Webalizer clearly overstates the number of visitors I get, since it includes bots and so on.  There’s a wide gulf, however, between Google Analytics and Awstats.  Sitemeter and Google Analytics corroborate each other, which is unsurprising since both require code to be inserted in your page. However, neither Google Analytics, nor Sitemeter, include the readers coming in via the RSS feed.  Feedburner shows about 650 feed readers on my main feed any day, but doesn’t record statistics for the secondary feeds (I have to fix that).  If you add the 1563 viewers claimed by Google yesterday and the 655 readers claimed by Feedburner, you get 2218 viewers, which is a difference of 192 from the 2410 claimed by Awstats. 

For me, Awstats wins the day.

And me? I’ll be redesigning the site to provide consistent advertising space across the whole site.  I’ll experiment a little longer with Adbrite and Text-Link-Ads but if they don’t produce results (likely because they sell the space using the wildly inaccurate Alexa statistics), I’ll drop them. 

{ 4 comments… add one }

  • skibare July 15, 2006, 8:04 am

    I have NO idea why MORE bloggers do NOT resell VOIP to the consumers like I do to ""MONETIZE"" the Blog!
    its FREE and it WORKS…………the MONEY comes IN, I do nothing………

  • WhoopJack July 15, 2006, 10:53 pm

    I'll take a stab in the dark at explaining some of the differences in numbers between the differently placed google ads like the single post header and footer. Google cannot always find an ad to match the page quickly enough and in those cases it returns what they call a Public Service Ad, unless you specify an alternate ad by adding something like 'google_alternate_ad_url="http://blah.com/alt_ad_1.html"' to the adsense script block. When they display these PSAs they do not count the hit. I see this in some of my pages where I have a text based ad at the top and a graphical ad at the side. The graphical ads often don't get matches based on the content of the page and therefore are not returned nearly as much as the text based ones. Thus the graphical ad hit counts are usually lower than the text based.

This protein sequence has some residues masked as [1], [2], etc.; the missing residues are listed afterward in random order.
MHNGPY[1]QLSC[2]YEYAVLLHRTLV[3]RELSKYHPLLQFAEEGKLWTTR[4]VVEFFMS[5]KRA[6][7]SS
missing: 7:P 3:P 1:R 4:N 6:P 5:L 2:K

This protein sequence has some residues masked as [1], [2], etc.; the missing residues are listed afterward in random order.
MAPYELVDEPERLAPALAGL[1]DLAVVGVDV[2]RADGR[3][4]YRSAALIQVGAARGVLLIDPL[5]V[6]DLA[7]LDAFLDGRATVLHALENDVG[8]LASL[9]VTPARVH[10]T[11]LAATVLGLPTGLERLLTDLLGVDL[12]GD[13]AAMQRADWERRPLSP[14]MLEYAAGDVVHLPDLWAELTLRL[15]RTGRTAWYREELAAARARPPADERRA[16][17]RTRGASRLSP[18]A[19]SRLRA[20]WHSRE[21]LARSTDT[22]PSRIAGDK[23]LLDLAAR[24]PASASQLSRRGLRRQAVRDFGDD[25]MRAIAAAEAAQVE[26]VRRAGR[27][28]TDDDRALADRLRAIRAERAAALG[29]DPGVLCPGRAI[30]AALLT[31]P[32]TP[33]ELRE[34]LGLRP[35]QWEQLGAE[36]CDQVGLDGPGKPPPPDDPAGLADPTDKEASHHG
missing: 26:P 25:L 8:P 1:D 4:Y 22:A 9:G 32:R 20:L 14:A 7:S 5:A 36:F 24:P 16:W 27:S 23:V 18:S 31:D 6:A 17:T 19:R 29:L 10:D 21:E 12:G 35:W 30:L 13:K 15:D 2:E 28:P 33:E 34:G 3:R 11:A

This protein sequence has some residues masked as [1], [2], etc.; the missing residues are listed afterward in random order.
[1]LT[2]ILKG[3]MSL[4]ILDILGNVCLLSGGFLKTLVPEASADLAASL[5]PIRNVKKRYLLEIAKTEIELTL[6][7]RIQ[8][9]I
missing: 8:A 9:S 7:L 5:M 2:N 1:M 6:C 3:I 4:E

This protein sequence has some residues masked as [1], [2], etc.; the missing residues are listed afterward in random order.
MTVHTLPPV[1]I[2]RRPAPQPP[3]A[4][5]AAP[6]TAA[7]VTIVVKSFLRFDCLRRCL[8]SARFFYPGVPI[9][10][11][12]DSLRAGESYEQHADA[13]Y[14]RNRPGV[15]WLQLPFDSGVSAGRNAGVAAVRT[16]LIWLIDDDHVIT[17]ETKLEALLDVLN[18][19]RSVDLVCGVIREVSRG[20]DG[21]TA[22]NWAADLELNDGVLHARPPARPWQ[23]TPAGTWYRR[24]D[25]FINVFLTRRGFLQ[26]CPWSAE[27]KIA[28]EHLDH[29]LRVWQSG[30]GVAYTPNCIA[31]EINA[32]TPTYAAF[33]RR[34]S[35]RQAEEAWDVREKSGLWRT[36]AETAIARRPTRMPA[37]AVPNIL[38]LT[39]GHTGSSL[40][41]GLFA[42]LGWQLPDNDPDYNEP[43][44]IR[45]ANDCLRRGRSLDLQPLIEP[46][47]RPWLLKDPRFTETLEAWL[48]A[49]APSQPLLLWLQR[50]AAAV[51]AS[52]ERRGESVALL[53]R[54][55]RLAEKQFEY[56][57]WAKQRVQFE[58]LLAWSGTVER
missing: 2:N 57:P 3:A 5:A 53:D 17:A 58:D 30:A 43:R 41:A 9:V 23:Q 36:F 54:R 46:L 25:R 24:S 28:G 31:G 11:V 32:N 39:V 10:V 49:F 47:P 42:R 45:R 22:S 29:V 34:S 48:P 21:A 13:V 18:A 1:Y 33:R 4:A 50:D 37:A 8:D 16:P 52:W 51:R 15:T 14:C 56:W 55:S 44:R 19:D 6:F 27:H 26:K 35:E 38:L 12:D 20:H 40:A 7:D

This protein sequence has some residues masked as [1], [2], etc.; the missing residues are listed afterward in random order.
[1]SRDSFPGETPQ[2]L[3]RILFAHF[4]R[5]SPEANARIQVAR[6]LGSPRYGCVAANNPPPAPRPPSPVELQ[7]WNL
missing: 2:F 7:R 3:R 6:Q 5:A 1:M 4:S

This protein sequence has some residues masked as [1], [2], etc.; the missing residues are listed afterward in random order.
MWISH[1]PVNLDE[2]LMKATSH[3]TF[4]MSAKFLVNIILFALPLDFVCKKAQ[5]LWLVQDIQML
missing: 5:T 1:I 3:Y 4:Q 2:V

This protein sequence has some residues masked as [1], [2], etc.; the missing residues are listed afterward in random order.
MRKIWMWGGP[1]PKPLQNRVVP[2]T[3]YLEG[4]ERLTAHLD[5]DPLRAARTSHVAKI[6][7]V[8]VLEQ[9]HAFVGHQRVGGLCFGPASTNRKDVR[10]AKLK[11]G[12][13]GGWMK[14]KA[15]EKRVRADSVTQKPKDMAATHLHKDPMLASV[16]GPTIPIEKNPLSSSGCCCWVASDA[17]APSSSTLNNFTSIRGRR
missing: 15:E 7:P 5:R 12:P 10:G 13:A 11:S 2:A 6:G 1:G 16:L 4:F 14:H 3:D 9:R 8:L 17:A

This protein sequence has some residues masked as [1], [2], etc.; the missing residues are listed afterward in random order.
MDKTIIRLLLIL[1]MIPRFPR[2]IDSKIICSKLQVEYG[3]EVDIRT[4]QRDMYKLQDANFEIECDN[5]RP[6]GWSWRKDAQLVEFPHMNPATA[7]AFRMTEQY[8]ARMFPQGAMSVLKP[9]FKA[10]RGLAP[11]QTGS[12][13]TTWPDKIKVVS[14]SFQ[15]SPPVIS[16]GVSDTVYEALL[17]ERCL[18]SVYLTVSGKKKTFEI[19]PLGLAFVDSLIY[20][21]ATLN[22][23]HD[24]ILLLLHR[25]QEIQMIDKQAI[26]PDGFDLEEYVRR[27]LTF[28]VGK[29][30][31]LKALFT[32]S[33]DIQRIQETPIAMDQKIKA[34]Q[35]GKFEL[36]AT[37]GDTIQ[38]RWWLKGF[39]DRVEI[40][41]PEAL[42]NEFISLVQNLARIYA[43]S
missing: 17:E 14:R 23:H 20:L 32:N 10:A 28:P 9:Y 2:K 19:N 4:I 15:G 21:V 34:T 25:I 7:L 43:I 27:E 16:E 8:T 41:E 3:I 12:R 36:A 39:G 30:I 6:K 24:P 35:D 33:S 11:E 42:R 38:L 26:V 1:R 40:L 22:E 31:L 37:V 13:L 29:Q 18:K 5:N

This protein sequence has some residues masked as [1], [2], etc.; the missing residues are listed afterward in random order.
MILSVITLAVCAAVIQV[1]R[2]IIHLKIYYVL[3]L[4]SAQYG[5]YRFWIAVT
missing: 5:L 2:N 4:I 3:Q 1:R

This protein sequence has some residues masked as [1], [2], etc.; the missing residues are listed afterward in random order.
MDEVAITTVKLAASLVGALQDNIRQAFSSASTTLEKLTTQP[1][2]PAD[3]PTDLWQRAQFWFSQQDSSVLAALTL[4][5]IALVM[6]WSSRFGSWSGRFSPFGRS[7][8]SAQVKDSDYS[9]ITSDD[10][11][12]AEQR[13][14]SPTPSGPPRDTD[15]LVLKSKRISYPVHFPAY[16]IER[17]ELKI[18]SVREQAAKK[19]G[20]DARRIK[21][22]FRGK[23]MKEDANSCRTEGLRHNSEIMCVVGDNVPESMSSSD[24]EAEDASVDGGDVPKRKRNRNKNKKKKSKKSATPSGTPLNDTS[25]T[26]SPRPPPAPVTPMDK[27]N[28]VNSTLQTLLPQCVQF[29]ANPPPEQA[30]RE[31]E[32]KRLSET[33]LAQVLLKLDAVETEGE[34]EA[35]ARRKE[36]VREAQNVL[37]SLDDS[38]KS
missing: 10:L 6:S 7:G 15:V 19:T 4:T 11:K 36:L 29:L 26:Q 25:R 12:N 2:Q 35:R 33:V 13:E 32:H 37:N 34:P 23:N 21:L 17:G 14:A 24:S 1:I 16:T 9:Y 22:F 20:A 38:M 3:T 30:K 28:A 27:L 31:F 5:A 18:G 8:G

As a thought on the differences between the google analytics and adsense totals, possibly this could be due to more ad blocking software being configured to block actual google ads as opposed to the analytics script block.

  • Jason Drohn July 16, 2006, 10:29 am

    A congratulations is in order, primarily. Your blog is very impressive and the visitor stats are amazing. I am new to the blogosphere (prompted by a few posts on how to start a blog- namely Randy Morin's and your own), but enjoy it immensely.

    I don't have much advice on the blogging side of it, but i have been into domaining for about a year and a half. Having used 5 different ad aggregator services and seeing mixed unique hit results (and drastically different profit percentages), I think it is safe to say that none of them is perfect, unfortunately. There are so many tracking statistics and algorithms that it is immensely difficult to narrow it down to one of two. Each site or company has its own protocol that they use.

    I have seen some advertising for beta versions of stat companies that actually record user's interaction with your site, and you may view them in a movie format. I think that that sort of tool will be hugely beneficial once the bugs get ran through it.

    It would be wonderful to think that there might eventually be a type of standard practice, an IEEE type of protocol, but unless you and I start it, I think it is wishful thinking! But I am up to entertaining that notion!

  • Alec July 16, 2006, 6:29 pm

    Skibare: thanks for the tip. You have a new downline.

    Whoopjack: makes sense. Generally, I think the whole thing is way too complicated.

    Jason: I too am waiting to see what these more advanced tracking sites will do.